To be sure, Kakao will face intensifying competition. Viva Republica's Toss is a formidable player with a growing suite of digibanking services. In February, Toss was awarded a preliminary license to operate an online bank, which should go live by mid-year. K bank, long sidelined by fundraising travails, is back in force. In January, K bank added a record 750 billion won in deposits to bring the total on its books to 4.5 trillion won. During that same period, Kakao Bank's deposits grew by a more modest 112 billion won.

Yet Kakao Bank's parent company offers an unparalleled base of potential customers. Overall, the Kakao group posted a net profit of 167.1 billion won in 2020, compared to a loss of 341.9 billion won in 2019. As long as Kakao Bank stays the course, its IPO prospects will look promising indeed. Once the company goes public, it will be able to even better fund expansion efforts.

Southeast Asia's loss-making super apps

Southeast Asia has two self-proclaimed super apps of its own: Grab and Gojek, the region's two largest platform companies and most valuable tech startups. Both firms began as Uber clones, complete with the baggage that cash-burning business model brings, before pivoting to food delivery and then digital banking to put out the fire.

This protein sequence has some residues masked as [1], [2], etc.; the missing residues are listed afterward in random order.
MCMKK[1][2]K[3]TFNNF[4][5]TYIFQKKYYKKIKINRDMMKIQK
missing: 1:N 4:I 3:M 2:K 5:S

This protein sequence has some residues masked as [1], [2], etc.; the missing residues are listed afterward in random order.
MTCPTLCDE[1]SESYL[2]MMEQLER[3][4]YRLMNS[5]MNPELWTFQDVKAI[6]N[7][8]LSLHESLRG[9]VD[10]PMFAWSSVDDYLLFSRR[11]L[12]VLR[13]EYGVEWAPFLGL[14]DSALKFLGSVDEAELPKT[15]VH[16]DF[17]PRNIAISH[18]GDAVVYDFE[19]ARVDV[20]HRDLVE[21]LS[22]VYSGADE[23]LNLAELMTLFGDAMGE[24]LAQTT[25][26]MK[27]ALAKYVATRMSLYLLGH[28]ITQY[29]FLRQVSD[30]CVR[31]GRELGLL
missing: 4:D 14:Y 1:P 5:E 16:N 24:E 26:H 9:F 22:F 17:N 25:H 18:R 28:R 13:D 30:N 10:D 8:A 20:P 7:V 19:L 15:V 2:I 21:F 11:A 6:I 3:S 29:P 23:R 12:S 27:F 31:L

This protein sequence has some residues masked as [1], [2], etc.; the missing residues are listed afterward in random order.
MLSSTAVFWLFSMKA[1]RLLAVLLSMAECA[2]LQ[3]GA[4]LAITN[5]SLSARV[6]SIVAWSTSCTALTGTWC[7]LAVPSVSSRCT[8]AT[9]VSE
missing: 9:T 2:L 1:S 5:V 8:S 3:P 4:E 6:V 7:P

Thus far, the results are mixed. Grab has a burgeoning fintech arm, a Singapore digital bank license and a license to spend from its backers. In fact, investors just handed Grab another US$300 million in Grab Financial Group's Series A round. Gojek has a growing fintech unit of its own and a newly acquired 22% stake in Indonesia's Bank Jago for which it paid US$159 million. The tie-up with Bank Jago will allow Gojek to effectively act as a bank in Indonesia without having to apply for a banking license.

However, neither Grab nor Gojek is profitable, despite being in operation for nine and eleven years respectively. Both Moody's and S&P Global reckon that Grab will continue to lose money into 2023. While Kakao Bank is moving ahead with an IPO this year, Grab and Gojek are still trying to find the exit ramp.

And what a long, winding road it has been since 2019, when two watershed events put Grab and Gojek on the defensive. The first was Uber's disappointing IPO, which showed public markets did not share VCs' unflappable confidence in ride hailing and food delivery. The second was WeWork's implosion, which forced the tech world to rethink the mantra that unicorns could thrive on size alone. As a major investor in both WeWork and Grab, SoftBank did not want to see another of its prodigies flop.

Since then both Grab and Gojek have been under increasing pressure from investors to find a viable exit strategy. That's where the "super app" positioning comes in. The Southeast Asian unicorns never directly compare themselves to WeChat and Alipay, but they strive to replicate the Chinese tech giants' success. It recalls when Xiaomi designed iPhone lookalikes and its founder Lei Jun dressed in similar clothing to Steve Jobs.